Are The Likes Of Skylanders and Amiibo Doing More Harm Than Good?

By Callum Thomson

As of May 2015, Nintendo has shipped 10.5 million Amiibos worldwide, and that alone has, by no means, fulfilled the insatiable appetite that gamers have for these collectables. On the other end, Activision and Disney are having their own little war of sorts between Skylanders and Disney Infinity, with Infinity edging out the competition for sales in 2014, but still losing out altogether to the now three-and-a-half-year-running franchise. Questionably, though, these figures are starting to take over certain areas of the gaming sphere, and seemingly starting to take over the Wii-U in its entirety. The question I’m asking here is are they going to do more harm than good to the gaming industry, where the need to continue buying collectables outweighs the quality of the games themselves?

A great number of individuals were thoroughly disappointed with Nintendo’s showing at E3, and you could be forgiven for thinking that those games revealed were sub-par and, altogether, a bit of a let-down. The biggest problem, however, is that Nintendo don’t take E3 seriously any more. They use it to showcase a few things, but they don’t put as much emphasis on it as, say, Sony or Microsoft. Regardless of this, one of the games revealed included a new Animal Crossing title. Those watching Nintendo’s digital showcase understandably got rather excited for the prospect of another world-building debt simulator, but were instantly let down to discover that it was, in fact, a glorified board game using, and you guessed it, Amiibo.

I don’t necessarily have a problem with Amiibo. I have had a long-standing understanding with the need/desire to collect things. I have known people to have obscene amounts of Pop Vinyl figures, for example; personally, I like to collect coins from other countries. Any form of collection is a money sink, and I get that, I really do. What I don’t get, and don’t really like from Nintendo’s usage of Amiibo is the fact that content is seemingly locked within games until you use a certain Amiibo with them. Nintendo has been glorified for ages for being a company who doesn’t lock DLC within their games, only to be released once the DLC pack has been obtained. But, in saying that, this seems to be the exact same idea wrapped around the idea of plastic figures that you collect.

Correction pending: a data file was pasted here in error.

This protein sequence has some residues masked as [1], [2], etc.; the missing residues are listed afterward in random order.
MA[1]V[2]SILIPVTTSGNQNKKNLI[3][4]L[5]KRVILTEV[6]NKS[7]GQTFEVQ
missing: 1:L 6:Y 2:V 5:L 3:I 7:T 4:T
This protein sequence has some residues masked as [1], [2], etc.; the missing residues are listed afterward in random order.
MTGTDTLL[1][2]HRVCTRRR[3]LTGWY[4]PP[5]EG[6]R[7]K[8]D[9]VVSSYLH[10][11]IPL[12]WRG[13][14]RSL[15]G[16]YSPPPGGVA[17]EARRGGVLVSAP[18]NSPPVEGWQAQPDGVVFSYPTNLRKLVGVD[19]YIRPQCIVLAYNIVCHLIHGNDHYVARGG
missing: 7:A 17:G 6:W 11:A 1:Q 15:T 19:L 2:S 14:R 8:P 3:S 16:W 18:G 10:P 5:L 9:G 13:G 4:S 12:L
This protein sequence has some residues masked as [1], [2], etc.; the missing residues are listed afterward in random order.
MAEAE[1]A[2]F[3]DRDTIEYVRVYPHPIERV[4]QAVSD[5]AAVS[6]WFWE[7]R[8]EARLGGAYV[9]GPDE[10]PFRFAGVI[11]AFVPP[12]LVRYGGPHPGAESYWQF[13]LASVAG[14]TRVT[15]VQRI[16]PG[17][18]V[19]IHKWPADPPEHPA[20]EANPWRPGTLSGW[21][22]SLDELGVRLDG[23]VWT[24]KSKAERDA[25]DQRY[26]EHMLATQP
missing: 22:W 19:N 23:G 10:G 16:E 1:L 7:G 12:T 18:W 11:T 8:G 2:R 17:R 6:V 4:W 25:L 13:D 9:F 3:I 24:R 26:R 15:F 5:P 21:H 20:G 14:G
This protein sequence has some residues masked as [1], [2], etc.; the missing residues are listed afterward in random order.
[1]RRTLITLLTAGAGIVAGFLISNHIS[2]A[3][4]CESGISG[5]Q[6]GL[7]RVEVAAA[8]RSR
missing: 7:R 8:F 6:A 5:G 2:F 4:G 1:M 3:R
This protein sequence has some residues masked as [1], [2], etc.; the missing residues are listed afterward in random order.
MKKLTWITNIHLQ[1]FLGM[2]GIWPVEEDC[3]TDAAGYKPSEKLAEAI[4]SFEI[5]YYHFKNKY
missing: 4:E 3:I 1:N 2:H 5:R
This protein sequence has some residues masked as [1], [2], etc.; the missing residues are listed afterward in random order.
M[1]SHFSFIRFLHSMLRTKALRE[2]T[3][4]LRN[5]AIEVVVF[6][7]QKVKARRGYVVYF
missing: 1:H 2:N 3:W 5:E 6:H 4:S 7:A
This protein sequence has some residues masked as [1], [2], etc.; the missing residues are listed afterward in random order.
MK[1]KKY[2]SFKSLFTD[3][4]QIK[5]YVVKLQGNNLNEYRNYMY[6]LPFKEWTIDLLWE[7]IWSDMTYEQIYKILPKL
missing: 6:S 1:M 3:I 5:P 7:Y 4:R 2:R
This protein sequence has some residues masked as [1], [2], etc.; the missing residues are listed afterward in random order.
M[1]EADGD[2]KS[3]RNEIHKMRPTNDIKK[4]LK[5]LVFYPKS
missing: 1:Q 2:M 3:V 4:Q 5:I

Now, I’m not just going to sit here and bash the idea of these plastic figures, as the likes of Skylanders have utilised them fantastically. Granted, the need to own at least one of each element in order to complete the game 100% is a tad annoying but, overall, not a necessity to at least get to the end of the story, and so you can quite easily get by with just the starter pack. Amiibos also started life being bundled with Super Smash Bros for Wii U, and the idea that you could level up your individual Amiibo, take them over to your friends’ house and battle their individually levelled up Amiibo sounds like an absolutely fantastic idea. Disney Infinity does seem Disney’s way of just selling us more Disney-related figures to fill their coffers, but that’s just the company in a nutshell nowadays.

I like how these plastic toys started off life – a fun little collectible that you could use outside of the overall gaming experience. What I don’t like is what they’re turning into – an over-sensationalised money sink, mainly aimed at children so they bug their parents to death to buy them the next one (I worked in a gaming shop when Skylanders were first introduced, and trust me when I say that telling a parent and their child that the specific toy they were looking for is sold out, and watching the post disappointment aftermath is not a pretty sight). I also fear that, as Nintendo’s next console is being rumoured and talked about more and more, the Wii U could end up becoming an overly expensive gimmick for Nintendo’s own toy range.

Plastic collectibles aren’t out to kill the gaming market, and in actual fact should stay as a side project to the entire thing, but when games are starting to become more than dependent on the little plastic toys it may end up harming the likes of the Wii U more than actually helping it. I just want a new real Spyro game, goddamit. Collecting them is fine, and as long as kids aren’t being annoying little jeb ends crying/screaming/annoying their parents to buy the next one, then one could argue that they certainly have a place in this world.

Last five articles by GL Guest Writer


One Comment

  1. Chris Toffer says:

    Interesting article Callum. I knew very little about these until last weekend when one of the GL writers showed me a couple. They certainly look cool but in an age where, as a ‘hardcore’ gamer, I find myself lacking time and money, I can’t see myself investing in them. Which is strange, given how heavy I’ve invested in Nintendo in the last 25 years.

Leave a Comment